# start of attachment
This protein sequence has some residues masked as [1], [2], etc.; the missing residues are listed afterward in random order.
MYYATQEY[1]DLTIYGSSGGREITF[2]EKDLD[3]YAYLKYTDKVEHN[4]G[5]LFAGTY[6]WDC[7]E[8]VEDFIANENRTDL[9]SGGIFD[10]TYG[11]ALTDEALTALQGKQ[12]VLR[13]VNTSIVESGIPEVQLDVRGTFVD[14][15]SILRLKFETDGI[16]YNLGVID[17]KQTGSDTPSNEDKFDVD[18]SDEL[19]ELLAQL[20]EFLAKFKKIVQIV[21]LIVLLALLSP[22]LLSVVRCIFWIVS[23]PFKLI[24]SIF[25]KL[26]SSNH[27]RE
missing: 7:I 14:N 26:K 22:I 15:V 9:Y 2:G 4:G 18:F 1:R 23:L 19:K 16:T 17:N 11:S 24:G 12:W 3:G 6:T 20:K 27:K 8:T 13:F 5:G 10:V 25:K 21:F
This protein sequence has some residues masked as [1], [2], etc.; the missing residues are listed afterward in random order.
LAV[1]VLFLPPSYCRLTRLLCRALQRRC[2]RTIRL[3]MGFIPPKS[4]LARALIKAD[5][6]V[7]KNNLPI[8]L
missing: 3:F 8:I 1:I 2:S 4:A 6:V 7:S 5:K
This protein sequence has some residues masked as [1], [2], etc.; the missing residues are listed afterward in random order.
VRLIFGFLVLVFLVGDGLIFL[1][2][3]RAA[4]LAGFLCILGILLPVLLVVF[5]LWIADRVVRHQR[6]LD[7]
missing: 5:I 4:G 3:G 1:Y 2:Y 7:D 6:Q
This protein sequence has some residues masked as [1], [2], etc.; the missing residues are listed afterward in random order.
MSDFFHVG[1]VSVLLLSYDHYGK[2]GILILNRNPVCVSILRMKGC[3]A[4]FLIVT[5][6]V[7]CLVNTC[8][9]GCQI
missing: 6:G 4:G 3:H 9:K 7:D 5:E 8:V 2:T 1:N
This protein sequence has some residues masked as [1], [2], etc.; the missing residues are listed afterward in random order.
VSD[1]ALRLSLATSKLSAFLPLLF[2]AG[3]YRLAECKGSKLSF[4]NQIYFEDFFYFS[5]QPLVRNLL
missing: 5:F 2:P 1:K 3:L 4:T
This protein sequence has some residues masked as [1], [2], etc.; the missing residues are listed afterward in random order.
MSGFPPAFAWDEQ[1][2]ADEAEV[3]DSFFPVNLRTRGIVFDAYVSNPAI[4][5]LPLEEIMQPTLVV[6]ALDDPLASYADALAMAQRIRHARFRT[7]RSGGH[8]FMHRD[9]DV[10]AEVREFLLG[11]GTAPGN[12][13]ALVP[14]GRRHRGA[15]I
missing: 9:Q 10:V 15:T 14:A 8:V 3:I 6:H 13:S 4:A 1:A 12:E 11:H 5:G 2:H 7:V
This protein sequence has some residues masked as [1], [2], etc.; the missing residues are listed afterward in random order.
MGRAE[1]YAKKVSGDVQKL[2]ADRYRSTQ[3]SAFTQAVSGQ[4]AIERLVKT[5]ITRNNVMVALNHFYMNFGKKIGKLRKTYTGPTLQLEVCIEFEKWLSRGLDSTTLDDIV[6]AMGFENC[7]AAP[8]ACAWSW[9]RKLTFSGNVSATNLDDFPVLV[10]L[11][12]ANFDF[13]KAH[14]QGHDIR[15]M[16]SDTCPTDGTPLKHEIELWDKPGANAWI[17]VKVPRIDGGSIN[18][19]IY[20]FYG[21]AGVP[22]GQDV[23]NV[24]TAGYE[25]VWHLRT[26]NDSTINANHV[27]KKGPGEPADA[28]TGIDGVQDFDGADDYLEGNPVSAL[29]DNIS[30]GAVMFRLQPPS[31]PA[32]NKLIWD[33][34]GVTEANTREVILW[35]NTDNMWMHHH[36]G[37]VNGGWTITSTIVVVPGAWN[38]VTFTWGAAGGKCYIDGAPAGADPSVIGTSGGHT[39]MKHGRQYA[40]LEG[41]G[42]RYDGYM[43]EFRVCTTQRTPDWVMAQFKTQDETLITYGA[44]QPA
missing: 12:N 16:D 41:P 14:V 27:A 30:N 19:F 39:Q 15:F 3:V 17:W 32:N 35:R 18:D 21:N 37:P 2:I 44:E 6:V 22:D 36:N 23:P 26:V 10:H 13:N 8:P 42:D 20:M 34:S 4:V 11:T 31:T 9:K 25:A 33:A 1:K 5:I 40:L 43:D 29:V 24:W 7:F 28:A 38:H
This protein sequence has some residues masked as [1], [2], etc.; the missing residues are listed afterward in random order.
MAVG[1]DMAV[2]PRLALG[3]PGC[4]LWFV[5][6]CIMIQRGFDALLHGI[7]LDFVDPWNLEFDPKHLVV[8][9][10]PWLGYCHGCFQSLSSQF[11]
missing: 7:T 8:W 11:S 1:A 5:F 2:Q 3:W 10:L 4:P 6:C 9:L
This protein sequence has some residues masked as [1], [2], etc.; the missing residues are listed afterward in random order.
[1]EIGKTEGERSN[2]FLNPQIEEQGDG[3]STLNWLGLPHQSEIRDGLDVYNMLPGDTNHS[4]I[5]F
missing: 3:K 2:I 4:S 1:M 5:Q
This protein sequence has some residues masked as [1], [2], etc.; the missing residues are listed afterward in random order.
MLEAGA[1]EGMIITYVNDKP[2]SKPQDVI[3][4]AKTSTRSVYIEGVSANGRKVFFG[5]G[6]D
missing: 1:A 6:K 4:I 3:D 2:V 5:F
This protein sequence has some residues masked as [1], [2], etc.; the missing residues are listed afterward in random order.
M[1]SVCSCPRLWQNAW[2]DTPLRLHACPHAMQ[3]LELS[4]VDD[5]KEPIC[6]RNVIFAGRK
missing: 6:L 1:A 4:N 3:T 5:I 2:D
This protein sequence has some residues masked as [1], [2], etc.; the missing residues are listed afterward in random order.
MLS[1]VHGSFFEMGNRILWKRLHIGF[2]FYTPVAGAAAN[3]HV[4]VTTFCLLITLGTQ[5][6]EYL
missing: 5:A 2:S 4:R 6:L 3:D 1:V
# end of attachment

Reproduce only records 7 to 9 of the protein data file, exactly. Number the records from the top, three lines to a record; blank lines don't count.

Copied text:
This protein sequence has some residues masked as [1], [2], etc.; the missing residues are listed afterward in random order.
MGRAE[1]YAKKVSGDVQKL[2]ADRYRSTQ[3]SAFTQAVSGQ[4]AIERLVKT[5]ITRNNVMVALNHFYMNFGKKIGKLRKTYTGPTLQLEVCIEFEKWLSRGLDSTTLDDIV[6]AMGFENC[7]AAP[8]ACAWSW[9]RKLTFSGNVSATNLDDFPVLV[10]L[11][12]ANFDF[13]KAH[14]QGHDIR[15]M[16]SDTCPTDGTPLKHEIELWDKPGANAWI[17]VKVPRIDGGSIN[18][19]IY[20]FYG[21]AGVP[22]GQDV[23]NV[24]TAGYE[25]VWHLRT[26]NDSTINANHV[27]KKGPGEPADA[28]TGIDGVQDFDGADDYLEGNPVSAL[29]DNIS[30]GAVMFRLQPPS[31]PA[32]NKLIWD[33][34]GVTEANTREVILW[35]NTDNMWMHHH[36]G[37]VNGGWTITSTIVVVPGAWN[38]VTFTWGAAGGKCYIDGAPAGADPSVIGTSGGHT[39]MKHGRQYA[40]LEG[41]G[42]RYDGYM[43]EFRVCTTQRTPDWVMAQFKTQDETLITYGA[44]QPA
missing: 12:N 16:D 41:P 14:V 27:A 30:N 19:F 39:Q 15:F 3:V 17:W 32:N 35:R 18:D 21:N 37:P 2:I 44:E 6:V 22:D 36:N 23:P 26:V 10:H 13:N 8:P 42:D 20:M 34:S 4:V 11:T 31:T 9:K 25:A 33:A 1:K 5:I 40:L 43:D 29:V 24:W 7:F 28:A 38:H
This protein sequence has some residues masked as [1], [2], etc.; the missing residues are listed afterward in random order.
MAVG[1]DMAV[2]PRLALG[3]PGC[4]LWFV[5][6]CIMIQRGFDALLHGI[7]LDFVDPWNLEFDPKHLVV[8][9][10]PWLGYCHGCFQSLSSQF[11]
missing: 7:T 8:W 11:S 1:A 5:F 2:Q 3:W 10:L 4:P 6:C 9:L
This protein sequence has some residues masked as [1], [2], etc.; the missing residues are listed afterward in random order.
[1]EIGKTEGERSN[2]FLNPQIEEQGDG[3]STLNWLGLPHQSEIRDGLDVYNMLPGDTNHS[4]I[5]F
missing: 3:K 2:I 4:S 1:M 5:Q